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Evaluation of pulmonary disease using static lung volumes in primary ciliary dyskinesia
  1. Massimo Pifferi1,
  2. Andrew Bush2,
  3. Giovanni Pioggia3,
  4. Davide Caramella4,
  5. Gennaro Tartarisco3,
  6. Maria Di Cicco1,
  7. Marta Zangani4,
  8. Iolanda Chinellato5,
  9. Fabrizio Maggi6,
  10. Giovanna Tezza5,
  11. Pierantonio Macchia1,
  12. Attilio Boner5
  1. 1Department of Paediatrics, University of Pisa, Pisa, Italy
  2. 2Imperial School of Medicine at the National Heart and Lung Institute, London, UK
  3. 3Institute of Clinical Physiology, CNR, Pisa, Italy
  4. 4Department of Diagnostic and Interventional Radiology, University of Pisa, Pisa, Italy
  5. 5Department of Paediatrics, University of Verona, Verona, Italy
  6. 6Department of Experimental Pathology, University of Pisa, Pisa, Italy
  1. Correspondence to Dr Massimo Pifferi, University of Pisa, Department of Pediatrics, Via Roma 67, Pisa 56126, Italy; m.pifferi{at}


Background In primary ciliary dyskinesia (PCD) lung damage is usually evaluated by high-resolution CT (HRCT).

Objective To evaluate whether HRCT abnormalities and Pseudomonas aeruginosa infection were better predicted by spirometry or plethysmography.

Methods A cross-sectional study performed in consecutive patients with PCD who underwent sputum culture, spirometry, plethysmography and HRCT within 48 h. Principal component analysis and soft computing were used for data evaluation.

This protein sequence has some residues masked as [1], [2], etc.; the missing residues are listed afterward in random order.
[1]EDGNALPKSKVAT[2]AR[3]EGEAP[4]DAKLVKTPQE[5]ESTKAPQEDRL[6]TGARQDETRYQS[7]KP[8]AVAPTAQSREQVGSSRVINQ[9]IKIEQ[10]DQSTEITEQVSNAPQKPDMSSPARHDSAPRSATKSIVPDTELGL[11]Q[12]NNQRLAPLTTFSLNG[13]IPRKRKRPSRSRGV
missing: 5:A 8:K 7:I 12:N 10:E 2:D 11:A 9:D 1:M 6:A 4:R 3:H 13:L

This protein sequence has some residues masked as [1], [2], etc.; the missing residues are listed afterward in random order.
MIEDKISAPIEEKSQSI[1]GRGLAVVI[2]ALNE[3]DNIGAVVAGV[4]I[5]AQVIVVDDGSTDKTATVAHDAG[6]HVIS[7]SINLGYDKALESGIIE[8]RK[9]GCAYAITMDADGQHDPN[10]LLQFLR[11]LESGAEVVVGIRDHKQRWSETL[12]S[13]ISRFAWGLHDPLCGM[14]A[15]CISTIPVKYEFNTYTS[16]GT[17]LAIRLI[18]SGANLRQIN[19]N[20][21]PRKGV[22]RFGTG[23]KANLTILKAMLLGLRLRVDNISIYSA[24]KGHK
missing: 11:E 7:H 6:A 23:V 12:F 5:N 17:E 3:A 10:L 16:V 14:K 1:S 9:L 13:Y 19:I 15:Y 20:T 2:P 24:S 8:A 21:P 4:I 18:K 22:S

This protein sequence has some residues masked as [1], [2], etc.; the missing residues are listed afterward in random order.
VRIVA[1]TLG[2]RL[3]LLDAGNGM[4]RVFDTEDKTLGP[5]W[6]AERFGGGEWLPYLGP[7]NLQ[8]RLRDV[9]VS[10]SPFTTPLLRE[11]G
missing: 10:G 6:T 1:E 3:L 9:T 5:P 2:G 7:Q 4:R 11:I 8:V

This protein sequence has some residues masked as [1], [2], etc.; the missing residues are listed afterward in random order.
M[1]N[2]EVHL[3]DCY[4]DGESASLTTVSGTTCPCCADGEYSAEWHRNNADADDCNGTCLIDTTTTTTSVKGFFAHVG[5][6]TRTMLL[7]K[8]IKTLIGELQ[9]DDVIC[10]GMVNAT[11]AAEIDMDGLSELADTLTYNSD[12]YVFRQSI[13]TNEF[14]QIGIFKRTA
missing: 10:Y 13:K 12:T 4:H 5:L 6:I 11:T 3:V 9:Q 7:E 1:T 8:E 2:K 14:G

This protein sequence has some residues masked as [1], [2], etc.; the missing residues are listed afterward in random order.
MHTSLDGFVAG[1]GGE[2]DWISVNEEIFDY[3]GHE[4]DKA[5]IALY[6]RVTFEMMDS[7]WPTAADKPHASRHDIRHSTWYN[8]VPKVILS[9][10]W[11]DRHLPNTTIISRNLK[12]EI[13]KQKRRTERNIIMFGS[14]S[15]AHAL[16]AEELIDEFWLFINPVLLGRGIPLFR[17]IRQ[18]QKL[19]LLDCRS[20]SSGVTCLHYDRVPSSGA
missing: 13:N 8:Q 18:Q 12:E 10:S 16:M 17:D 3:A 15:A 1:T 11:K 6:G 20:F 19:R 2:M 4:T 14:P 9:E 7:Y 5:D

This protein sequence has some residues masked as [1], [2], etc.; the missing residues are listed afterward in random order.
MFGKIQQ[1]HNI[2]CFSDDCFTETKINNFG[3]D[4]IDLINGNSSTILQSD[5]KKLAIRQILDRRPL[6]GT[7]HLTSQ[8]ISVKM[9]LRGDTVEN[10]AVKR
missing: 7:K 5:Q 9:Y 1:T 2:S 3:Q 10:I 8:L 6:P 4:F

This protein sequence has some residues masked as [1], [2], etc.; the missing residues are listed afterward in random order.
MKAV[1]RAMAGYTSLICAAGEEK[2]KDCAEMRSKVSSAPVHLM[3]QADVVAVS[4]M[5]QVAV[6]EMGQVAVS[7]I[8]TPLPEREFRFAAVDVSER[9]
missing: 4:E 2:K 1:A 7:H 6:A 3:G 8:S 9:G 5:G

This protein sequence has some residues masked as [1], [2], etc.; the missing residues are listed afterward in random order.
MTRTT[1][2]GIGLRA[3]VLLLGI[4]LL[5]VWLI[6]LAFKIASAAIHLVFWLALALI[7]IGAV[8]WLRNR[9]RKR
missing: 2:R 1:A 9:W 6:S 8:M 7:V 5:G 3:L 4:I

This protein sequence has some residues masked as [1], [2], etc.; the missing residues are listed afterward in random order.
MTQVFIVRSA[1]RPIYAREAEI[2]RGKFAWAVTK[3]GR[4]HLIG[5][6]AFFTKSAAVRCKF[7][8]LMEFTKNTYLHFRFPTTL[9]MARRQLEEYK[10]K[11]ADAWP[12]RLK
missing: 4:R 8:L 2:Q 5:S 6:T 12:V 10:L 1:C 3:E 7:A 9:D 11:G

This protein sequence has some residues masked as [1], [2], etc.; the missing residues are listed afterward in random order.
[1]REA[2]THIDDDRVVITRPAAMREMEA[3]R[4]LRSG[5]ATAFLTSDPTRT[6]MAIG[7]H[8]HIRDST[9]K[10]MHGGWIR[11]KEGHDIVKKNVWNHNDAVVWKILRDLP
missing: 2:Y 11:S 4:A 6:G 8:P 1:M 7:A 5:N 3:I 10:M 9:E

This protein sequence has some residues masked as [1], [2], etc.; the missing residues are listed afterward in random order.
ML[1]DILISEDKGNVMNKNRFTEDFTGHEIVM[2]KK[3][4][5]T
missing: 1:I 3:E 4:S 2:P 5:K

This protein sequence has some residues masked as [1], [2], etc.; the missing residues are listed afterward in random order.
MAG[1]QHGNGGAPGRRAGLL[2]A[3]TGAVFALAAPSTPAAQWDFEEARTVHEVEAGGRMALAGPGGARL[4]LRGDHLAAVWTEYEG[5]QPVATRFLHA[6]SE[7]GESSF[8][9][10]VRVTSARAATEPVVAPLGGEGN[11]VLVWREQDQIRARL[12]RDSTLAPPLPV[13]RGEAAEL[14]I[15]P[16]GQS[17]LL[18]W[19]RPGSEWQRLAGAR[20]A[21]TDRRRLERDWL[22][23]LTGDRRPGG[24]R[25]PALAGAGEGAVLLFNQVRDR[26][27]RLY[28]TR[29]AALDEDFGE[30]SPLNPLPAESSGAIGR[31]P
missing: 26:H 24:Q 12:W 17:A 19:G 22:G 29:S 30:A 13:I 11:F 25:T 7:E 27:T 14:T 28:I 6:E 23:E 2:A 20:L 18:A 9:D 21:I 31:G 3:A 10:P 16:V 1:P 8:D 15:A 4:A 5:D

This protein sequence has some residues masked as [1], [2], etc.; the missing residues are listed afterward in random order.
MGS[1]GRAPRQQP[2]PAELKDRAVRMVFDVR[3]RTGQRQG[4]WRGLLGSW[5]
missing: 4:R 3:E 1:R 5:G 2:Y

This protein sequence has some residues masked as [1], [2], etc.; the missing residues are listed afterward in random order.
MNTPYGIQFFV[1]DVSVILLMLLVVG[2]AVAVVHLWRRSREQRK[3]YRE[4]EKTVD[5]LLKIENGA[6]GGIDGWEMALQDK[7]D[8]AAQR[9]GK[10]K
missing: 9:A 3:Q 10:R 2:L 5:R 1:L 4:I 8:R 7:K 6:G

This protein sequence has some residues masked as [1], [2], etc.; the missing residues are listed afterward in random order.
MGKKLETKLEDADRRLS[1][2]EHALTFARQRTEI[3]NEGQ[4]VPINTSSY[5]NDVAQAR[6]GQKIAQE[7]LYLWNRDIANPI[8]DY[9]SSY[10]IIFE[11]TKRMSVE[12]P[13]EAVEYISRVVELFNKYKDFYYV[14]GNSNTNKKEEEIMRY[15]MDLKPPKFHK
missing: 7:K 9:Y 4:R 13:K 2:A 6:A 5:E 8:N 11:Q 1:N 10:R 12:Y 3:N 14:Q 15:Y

Results Fifty patients (26 children) were studied. P aeruginosa infection was found in 40% of the patients and bronchiectasis in 88%. There was a correlation between infection with P aeruginosa and extent of bronchiectasis (p=0.009; r =0.367) and air-trapping (p=0.03; r =0.315). Moreover, there was an association between infection with P aeruginosa and residual volume (RV) values >150% (p=0.04) and RV/total lung capacity (TLC) ratio >140% (p=0.001), but not between infection with P aeruginosa and forced expiratory volume in 1 s (FEV1)<80%, or forced expiratory flow between 25% and 75% of forced vital capacity (FVC) (FEF25–75%)<70% or FEV1/FVC<70% (<80% in children). Severity of the total lung impairment on chest HRCT directly correlated with RV when expressed as per cent predicted (p=0.003; r =0.423), and RV/TLC (p<0.001; r =0.513) or when expressed as z scores (p=0.002, r =0.451 and p<0.001, r =0.536 respectively). Principal component analysis on plethysmographic but not on spirometry data allowed recognition of different severities of focal air trapping, atelectasis and extent of bronchiectasis.

Conclusions Plethysmography better predicts HRCT abnormalities than spirometry. Whether it might be a useful test to define populations of patients with PCD who should or should not have HRCT scans requires further longitudinal studies.

  • Primary ciliary dyskinesia
  • spirometry
  • plethysmography
  • high-resolution CT
  • sputum culture
  • paediatric asthma
  • paediatric lung disease
  • rare lung diseases
  • viral infection
  • asthma guidelines
  • cystic fibrosis
  • exhaled airway markers
  • lung physiology
  • pulmonary oedema
  • systemic disease and lungs
  • asthma
  • asthma in primary care
  • bronchiectasis
  • pneumonia
  • airway epithelium
  • asthma epidemiology
  • immunodeficiency
  • infection control

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  • Funding This research was supported by the Fondazione Carlo Laviosa, Italy.

  • Competing interests None declared.

  • Patient consent Obtained.

  • Ethics approval Ethics approval was provided by Hospital Ethical Committee of Pisa.

  • Provenance and peer review Not commissioned; externally peer reviewed.